Dividend Growth

Now on to the potential growth of CSX Corp's dividend. As we mentioned above, we think the larger the "cushion" the larger capacity the company has to raise the dividend. However, such dividend growth analysis is not complete until after considering management's willingness to increase the dividend. To do so, we evaluate the company's historical dividend track record. If there have been no dividend cuts in the past 10 years, the company has a nice dividend growth rate, and a solid Dividend Cushion ratio, we characterize its future potential dividend growth as excellent. However this is not the case for CSX Corp which we categorize as very poor.

Because capital preservation is also an important consideration to any income strategy, we use our estimate of the company's fair value range to assess the risk associated with the potential for capital loss. In CSX Corp's case, we currently think shares are fairly valued, meaning the share price falls within our estimate of the fair value range, so the risk of capital loss is medium (our valuation analysis can be found by downloading the 16-page report on our website). If we thought the shares were undervalued, the risk of capital loss would be low. Please be sure to visit the website for more information on our valuation assumptions.

Wrapping Things Up

We don't like what we've seen at CSX lately. According to the firm's CEO, its rail cargo volumes are at levels not seen outside a recession, and material risk lies in its exposure to the US coal industry. It will face additional pressure as a result of increased regulations on the shipping of crude oil via rail as well. We think investors must be cognizant of these risks, which will eventually weigh on its dividend prospects. Though management has not been bashful about raising its payout recently, we have serious concerns about the dividend on a long term horizon. Investors should take note.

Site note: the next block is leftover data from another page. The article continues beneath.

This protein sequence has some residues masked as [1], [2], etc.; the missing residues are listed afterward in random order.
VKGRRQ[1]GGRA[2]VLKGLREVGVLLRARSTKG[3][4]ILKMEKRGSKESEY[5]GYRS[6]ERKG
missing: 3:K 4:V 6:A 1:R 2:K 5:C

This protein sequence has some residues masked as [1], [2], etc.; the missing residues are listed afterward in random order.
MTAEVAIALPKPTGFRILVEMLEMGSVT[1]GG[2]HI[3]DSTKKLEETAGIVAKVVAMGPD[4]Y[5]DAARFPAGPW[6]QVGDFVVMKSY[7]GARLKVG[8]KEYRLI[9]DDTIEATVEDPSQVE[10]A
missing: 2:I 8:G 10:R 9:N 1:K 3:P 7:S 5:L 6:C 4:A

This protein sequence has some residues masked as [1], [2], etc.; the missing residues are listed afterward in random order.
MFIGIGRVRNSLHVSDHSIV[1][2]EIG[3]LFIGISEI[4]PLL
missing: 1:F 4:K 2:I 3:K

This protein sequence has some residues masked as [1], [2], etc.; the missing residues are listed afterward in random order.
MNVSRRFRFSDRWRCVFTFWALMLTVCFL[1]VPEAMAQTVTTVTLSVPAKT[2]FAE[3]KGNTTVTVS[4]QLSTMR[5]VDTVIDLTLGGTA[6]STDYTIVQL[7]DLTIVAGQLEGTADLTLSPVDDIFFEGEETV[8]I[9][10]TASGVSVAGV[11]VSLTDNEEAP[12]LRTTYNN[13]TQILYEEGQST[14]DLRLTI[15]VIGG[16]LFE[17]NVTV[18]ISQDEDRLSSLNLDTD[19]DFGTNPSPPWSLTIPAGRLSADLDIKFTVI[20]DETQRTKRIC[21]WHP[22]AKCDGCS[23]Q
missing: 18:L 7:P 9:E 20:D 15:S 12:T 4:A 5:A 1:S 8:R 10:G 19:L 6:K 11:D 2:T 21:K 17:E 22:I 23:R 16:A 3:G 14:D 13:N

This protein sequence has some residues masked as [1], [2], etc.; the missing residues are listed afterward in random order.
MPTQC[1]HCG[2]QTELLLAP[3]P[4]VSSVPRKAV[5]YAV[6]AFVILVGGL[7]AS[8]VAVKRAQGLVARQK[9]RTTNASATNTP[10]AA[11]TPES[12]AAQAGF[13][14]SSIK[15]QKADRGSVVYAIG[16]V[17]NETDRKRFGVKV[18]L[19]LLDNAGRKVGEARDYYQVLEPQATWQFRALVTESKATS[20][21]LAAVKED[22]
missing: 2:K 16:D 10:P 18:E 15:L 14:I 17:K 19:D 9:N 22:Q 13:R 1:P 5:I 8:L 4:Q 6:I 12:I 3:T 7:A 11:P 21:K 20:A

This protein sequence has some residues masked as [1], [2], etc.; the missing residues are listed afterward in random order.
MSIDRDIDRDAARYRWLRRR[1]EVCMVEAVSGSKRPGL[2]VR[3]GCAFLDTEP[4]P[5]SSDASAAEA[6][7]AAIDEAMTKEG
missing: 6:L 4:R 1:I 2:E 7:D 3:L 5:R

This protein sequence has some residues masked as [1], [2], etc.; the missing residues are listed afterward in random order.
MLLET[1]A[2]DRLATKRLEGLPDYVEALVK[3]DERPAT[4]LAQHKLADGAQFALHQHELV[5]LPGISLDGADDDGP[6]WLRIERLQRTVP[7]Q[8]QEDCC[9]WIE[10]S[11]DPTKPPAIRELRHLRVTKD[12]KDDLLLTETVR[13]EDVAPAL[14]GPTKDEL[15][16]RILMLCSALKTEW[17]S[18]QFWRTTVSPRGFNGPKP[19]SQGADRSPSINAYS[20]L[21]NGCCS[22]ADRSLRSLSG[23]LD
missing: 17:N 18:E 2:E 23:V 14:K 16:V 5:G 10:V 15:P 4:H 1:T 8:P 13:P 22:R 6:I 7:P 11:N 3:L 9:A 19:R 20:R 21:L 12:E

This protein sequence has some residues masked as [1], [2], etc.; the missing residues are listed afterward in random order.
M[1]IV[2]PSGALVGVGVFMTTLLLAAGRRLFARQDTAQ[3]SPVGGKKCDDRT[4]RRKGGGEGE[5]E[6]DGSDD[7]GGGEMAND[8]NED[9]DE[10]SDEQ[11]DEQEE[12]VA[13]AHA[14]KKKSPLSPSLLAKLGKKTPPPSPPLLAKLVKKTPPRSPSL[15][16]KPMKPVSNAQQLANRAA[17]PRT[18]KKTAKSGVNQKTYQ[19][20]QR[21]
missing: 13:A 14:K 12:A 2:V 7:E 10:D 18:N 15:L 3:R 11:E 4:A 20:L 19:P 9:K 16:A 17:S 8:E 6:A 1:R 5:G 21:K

Breakpoints: Dividend Safety. We measure the safety of a firm's dividend by adding its net cash to our forecast of its future cash flows and divide that sum by our forecast of its future dividend payments. This process results in a ratio called the Dividend Cushion. Scale: Above 2.75 = EXCELLENT; Between 1.25 and 2.75 = GOOD; Between 0.5 and 1.25 = POOR; Below 0.5 = VERY POOR.

This article or report and any links within are for information purposes only and should not be considered a solicitation to buy or sell any security. Valuentum is not responsible for any errors or omissions or for results obtained from the use of this article and accepts no liability for how readers may choose to utilize the content. Assumptions, opinions, and estimates are based on our judgment as of the date of the article and are subject to change without notice.

Disclosure: I/we have no positions in any stocks mentioned, and no plans to initiate any positions within the next 72 hours.

I wrote this article myself, and it expresses my own opinions. I am not receiving compensation for it (other than from Seeking Alpha). I have no business relationship with any company whose stock is mentioned in this article.